Sahara Noir is the latest addition to Tom Ford’s women’s collection. Evoking the untamed beauty of the Arabian Peninsula, Sahara Noir pays tribute to frankincense, the ancient desert resin valued for its perfume. Tom Ford describes Sahara Noir as “rich and exotic; it wraps the balsamic, incense-touched notes of frankincense in gold and honey-coloured light. It is a deep and substantial perfume that caresses the senses.”
Perfumer Rodrigo Flores-Roux, who is no stranger to the Tom Ford brand, having created other fragrances for the house including Jasmin Rouge, Neroli Portofino and Jonquille de Nuit is the author of Sahara Noir. Last month I had the pleasure of meeting Rodrigo in New York and we discussed the Senior Perfumer’s work at Givaudan, one of the world’s leading producers of fine fragrances. Rodrigo invited me to smell Sahara Noir with him. As the scent of crystallised incense filled my senses, Rodrigo talked about his personal journey creating this exotic fragrance for Tom Ford.
Rodrigo Flores-Roux: “Sahara Noir started with a concept. Frankincense is one of the three gifts of the Maji, the Three Kings that visited Jesus when he was born. I read the Song of Songs written by Solomon in the bible. It goes into profound concepts about a couple in love and metaphors of gardens and animals. It is basically a metaphor of the love between someone and God. Solomon makes many references to botanicals. I read the book several times; I noted down every plant that is mentioned in the Song of Songs and every plant that is mentioned, is inside this perfume. So we are talking about jasmine and rose, which is evident. We are talking about papyrus, cedarwood, frankincense and myrrh. We are talking about styrax, leather, which is not a botanical but still we went there. Cyprus is important, calamus, which is a strange raw material, labdanum and aloe, which I translated into rosewood. So this perfume had a very specific starting point and it became Sahara Noir. Funnily, Sahara Noir is the name of a very rare and expensive quality of marble that comes from Northern Africa. It is the darkest of marbles you will see in Baroque churches. In the Vatican it was used to decorate the Basilica of St Peters so the whole thing has a bit of a mystical, elevated, religious thing happening.”
In the same way the grand design of St Peters Basilica, which inspires awe and reverence, provides a place for worshippers to offer personal prayers; Sahara Noir’s luxurious metallised glass flacon unlocks for its wearers a personal audience with one of the world’s oldest perfume ingredients associated with spirituality.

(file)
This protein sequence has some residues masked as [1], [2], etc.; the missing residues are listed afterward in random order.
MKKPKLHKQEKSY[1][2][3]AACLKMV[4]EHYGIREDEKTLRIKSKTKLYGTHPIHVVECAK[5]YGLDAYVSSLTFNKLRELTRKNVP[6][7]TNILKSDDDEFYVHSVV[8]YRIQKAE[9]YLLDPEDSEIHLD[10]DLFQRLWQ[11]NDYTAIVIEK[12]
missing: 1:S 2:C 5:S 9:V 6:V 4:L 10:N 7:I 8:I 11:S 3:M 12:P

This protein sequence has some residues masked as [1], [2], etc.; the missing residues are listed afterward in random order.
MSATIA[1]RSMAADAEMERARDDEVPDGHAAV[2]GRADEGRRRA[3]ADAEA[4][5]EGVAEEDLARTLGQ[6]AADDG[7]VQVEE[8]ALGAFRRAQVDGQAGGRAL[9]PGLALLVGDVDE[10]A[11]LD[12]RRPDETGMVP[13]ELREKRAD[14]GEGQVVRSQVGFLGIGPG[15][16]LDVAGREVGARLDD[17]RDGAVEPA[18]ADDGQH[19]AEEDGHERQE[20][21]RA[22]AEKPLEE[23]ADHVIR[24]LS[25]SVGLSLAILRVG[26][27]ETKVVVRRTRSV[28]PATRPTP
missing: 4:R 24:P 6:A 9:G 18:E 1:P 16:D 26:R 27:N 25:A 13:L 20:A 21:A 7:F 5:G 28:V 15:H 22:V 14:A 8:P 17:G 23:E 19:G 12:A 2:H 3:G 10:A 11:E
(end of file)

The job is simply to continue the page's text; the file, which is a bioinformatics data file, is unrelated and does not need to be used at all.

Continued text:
I asked Rodrigo if his intention was to steer clear of adding an obvious oud/agarwood note to this perfume.
Rodrigo Flores-Roux: “I wish the whole oud thing would pass like Hurricane Sandy even if oud is perfectly nice and it is a theme of perfumery that was neglected for some time. But I contest when a mass-market and very well reputed lingerie brand or a ready-to-wear brand for children decides to launch into the oud territory; I find that strange and contrived. So the approach of Sahara Noir was not to do the anti-oud but it became the anti-oud because voluntarily we avoided the oud structure even if there is a little bit of an agarwood smell to it. Sahara Noir is all about frankincense; it is all about another Middle Eastern scent besides oud.”
Sahara Noir is a deeply rich, resinous experience. The fragrance is tipped with notes of bitter orange, Egyptian jasmine templar and rose absolute from Morocco, which bring vibrancy to this golden orb of resins and spices. Levantine cypress, Jordanian calamus and papyrus extract provide a small oasis of greenery against a backdrop of sweet spices such as Laotian cinnamon and a list of resins, of which, frankincense is King. Sahara Noir utilizes Givaudan’s highest quality of frankincense, which carries the Orpur trademark. Another of Givaudan’s Orpur specialties used in Sahara Noir is a cistus labdanum essence, which adds its resinous charm to the perfume’s opening. Labdanum absolute and ambreinol, a natural fraction of labdanum bring a deep golden-balsamic feel to Sahara Noir’s base. Adding to this sensation are sweeter notes of Laotian benzoin, Peru balsam and vanilla from Madagascar. Whilst labdanum brings a slightly animalic connotation to Sahara Noir, beeswax from Burma adds another, along with a warm honey tone.
I love to travel. Alongside perfume, travel is one of my biggest passions. Perfume offers me that escape. Sahara Noir takes you from Northern Africa to the Middle East, exotic locations in Asia and across to South America. It is pure olfactory escapism, a round-the-world fare at the push of Tom Ford’s golden atomiser. The perfume’s warm scent is proving to be one of my favourites this Australian winter.
Alternatives: Lubin Akkad, Keiko Mecheri Oliban, Comme des Garcon Avignon, Robert Piguet Casbah, Miller Harris La Fumee, Gucci Pour Homme
Perfumer: Rodrigo Flores-Roux
Release Date: 2013
Typology (via Fragrances of the World): Woody oriental